Gimmie Putts, Are they a Thing?

Gimmie putts are a thing. Regardless of who we are playing with, we have told our playing partners to pick up their ball. Sometimes it is a mercy gimmie and sometimes it is for strategy, but gimmies are an unofficial part of golf. Last year, I played over 80 rounds of golf and except for tournaments, I will pick up my ball from time to time when playing. Is this fair, probably not, but it is a reality of modern golf.

Putting from any distance can be a challenge. And because of that, a gimmie is something that will lower your score initially, but in the long run will cause damage to your game. We have all missed that short putt because of inattention, it hit a ball mark or the hole was not round. And as such, our actions prove that a gimmie does not reinforce the positive action of finishing a golf hole.

I offer gimmies all the time. Most are from 1-3 feet in cases where my playing partner needs a break because they are struggling. Most of the time they take it, but occasionally, they putt out to reinforce the act of finishing. Regardless, I am not fussed whether they take it or not. Additionally, regardless of the distance, if the person is on their 4th putt, I suggest they pick it up so we can move on; of course all of this is predicated on the fact we are not in a competition.

I recently asked what distance players offer gimmies and this is what they said:

As you can see, most people are apt to offer a distance of 1-3 feet. Personally, I think that is reasonable as long as it is not every hole. I suggest no more that 2 gimmies a round is reasonable because most of those will be within a foot of so. I have played with on gentleman last year that putted everything out, it is a great habit and one I should adopt, but we all know that is not going to happen. Balls on the lip of the hole can be picked up as far as I am concerned.

I also have limitations on gimmies. The better I play, the less likely I will accept a gimmie. No sense entering a score of even par…..with 5 gimmies! I kind of takes away from the low score. That is my rule, but I do not apply that to my playing partners. After all this talk, I will say that I offer far more gimmies than I accept, but of course it should be that way, right?

Gimmies are part of amateur golf. Whether we like it or not, it is here to stay. I am not sure I want the rules to change to incorporate gimmies, but I think it is important that we acknowledge that gimmies are here to stay.

I am a grateful golfer! See you on the links!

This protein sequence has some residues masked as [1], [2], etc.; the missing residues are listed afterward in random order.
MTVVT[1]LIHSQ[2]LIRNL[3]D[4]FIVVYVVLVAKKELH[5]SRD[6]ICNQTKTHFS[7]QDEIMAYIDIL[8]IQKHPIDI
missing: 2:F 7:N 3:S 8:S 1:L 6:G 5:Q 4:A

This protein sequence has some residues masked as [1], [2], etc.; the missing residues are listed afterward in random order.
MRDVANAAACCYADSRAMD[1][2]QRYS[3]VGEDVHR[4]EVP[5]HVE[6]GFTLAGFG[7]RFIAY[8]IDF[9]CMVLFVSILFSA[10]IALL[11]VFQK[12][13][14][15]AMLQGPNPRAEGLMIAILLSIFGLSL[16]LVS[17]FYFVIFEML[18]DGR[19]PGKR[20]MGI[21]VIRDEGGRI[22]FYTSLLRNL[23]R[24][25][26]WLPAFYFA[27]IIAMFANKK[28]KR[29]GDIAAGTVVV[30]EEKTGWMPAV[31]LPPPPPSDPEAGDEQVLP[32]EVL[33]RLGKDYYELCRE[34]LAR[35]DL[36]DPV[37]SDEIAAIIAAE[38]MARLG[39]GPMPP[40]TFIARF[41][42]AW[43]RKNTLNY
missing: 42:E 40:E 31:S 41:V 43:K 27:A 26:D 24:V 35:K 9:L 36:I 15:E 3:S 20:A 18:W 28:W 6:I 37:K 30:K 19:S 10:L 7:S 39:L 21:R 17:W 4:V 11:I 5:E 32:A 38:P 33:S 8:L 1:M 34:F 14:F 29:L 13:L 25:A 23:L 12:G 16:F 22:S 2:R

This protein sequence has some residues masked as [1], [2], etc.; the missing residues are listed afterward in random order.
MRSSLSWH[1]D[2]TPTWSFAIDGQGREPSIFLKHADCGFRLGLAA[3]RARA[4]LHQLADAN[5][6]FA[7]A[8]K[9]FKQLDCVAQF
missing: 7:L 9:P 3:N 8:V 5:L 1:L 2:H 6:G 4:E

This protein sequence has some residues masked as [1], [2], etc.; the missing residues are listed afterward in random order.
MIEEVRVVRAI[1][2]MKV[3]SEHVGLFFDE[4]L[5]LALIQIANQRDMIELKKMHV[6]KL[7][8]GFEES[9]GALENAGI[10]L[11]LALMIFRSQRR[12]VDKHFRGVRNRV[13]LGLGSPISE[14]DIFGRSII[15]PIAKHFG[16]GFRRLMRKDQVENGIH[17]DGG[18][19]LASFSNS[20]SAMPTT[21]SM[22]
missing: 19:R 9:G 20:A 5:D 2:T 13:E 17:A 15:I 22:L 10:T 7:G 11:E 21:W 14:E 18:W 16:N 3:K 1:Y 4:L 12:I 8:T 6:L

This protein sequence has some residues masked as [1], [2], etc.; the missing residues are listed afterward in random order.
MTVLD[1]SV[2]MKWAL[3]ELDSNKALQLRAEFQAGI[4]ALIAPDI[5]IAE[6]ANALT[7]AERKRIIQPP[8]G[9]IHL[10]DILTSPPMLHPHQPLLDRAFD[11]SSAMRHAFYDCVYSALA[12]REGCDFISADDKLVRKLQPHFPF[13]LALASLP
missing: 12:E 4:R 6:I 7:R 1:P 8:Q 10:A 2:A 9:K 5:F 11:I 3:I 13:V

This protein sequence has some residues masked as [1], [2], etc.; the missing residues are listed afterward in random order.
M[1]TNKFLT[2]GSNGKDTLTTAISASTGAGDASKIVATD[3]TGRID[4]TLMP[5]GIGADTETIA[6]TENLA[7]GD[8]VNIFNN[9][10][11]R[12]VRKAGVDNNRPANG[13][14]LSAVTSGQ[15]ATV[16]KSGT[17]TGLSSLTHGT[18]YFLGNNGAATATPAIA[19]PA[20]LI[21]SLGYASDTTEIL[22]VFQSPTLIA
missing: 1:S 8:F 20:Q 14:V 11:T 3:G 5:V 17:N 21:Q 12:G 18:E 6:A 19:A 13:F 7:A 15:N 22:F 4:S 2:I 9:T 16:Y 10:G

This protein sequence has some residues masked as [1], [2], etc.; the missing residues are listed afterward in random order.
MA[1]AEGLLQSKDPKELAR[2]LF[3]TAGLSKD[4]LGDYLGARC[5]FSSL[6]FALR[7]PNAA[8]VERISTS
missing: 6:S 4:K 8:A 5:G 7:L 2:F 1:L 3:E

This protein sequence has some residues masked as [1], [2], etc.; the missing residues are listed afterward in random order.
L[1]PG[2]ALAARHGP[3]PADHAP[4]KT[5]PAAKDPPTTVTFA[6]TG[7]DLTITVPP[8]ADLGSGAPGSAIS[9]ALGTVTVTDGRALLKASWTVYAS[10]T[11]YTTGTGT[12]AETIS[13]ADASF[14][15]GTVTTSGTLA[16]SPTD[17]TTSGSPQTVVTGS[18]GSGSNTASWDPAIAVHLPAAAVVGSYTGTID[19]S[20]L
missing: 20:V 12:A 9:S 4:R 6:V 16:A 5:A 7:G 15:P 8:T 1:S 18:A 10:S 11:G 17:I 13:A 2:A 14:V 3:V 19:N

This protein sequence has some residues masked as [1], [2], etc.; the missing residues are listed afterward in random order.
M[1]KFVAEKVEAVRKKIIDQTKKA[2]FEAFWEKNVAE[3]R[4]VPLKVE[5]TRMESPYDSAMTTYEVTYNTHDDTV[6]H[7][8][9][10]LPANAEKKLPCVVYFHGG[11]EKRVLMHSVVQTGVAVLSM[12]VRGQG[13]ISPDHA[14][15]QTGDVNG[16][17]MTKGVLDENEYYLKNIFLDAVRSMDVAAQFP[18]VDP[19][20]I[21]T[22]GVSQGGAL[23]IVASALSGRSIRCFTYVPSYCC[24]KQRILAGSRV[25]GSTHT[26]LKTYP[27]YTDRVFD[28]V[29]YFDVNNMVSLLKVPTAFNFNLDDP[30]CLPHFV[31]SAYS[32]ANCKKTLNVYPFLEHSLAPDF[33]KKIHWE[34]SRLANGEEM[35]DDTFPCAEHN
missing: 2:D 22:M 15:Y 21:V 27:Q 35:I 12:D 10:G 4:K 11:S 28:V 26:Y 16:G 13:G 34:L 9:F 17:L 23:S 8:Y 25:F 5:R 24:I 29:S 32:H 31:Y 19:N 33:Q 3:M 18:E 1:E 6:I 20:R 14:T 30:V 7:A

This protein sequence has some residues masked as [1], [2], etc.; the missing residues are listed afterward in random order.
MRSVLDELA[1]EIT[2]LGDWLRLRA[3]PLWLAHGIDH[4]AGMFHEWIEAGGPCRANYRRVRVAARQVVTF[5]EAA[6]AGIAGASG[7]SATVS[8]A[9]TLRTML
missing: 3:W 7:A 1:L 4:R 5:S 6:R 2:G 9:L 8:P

Written by Jim Burton from The Grateful Golfer blog.

10 thoughts on “Gimmie Putts, Are they a Thing?

  1. To me it all depends on the game that day. What are the stakes, what group are you playing with etc. On some days this means you’ll putt everything out and on others it means you’ll rake on from 4 feet. Life is short, have fun and do whatever makes everyone comfortable. The most important lesson though is clarify it all on the first tee 🙂

    Liked by 1 person

    • Jimmy

      Absolutely. I play with the same group most of the time so we understand each other. Generally, if I am playing with a new group, I do not offer gimmies until after the 2nd or 3rd hole. I have to get a feel for the group first. You are right thar having fun is paramount; also being grateful helps.


      Liked by 1 person

  2. Hi jim
    I am not really a big fan of the Gimme putt. The one where your playing partner says”pick it up …you’ll make it” I never take it on a par or better,I feel like work was unfinished and it wasn’t earned.
    I have accepted the charity putt. There are holes I’ve just finished hacking up the countryside on and realize that the foursome behind me is starting to doze off. Then I will to pick up and run away.

    Liked by 1 person

    • I agree that never taking a gimmie on a birdie or lowe putt. I will.take a par putt if it is within a foot. It does speed up the game for sure. I too will pick up if I just hacked my way down the hole, our frusration level can only go so high! 😂



  3. I’m happy to give a 1-3 foot gimme, but I don’t generally take one unless it’s less than a foot now. I used to, but I get more satisfaction from dropping them myself.

    I used to miss those little putts often enough to almost fear them but now I find they just give a tiny boost to my confidence each time one drops.

    Liked by 1 person

    • Let me add that I don’t compete against the rest of the people I might be playing with. I compete against the course and my own past games. If someone wants to take a 15 foot gimme, I’m not going to have a care in the world over it. It’s their game and up to them.

      Liked by 1 person

  4. The rough rule often applied is the distance wrist to elbow on your arm which works pretty well. How competitive things are is a factor: my son will rarely offer a gimmie in our Dad vs Tristan matches! Cheers, Rob.

    Liked by 1 person

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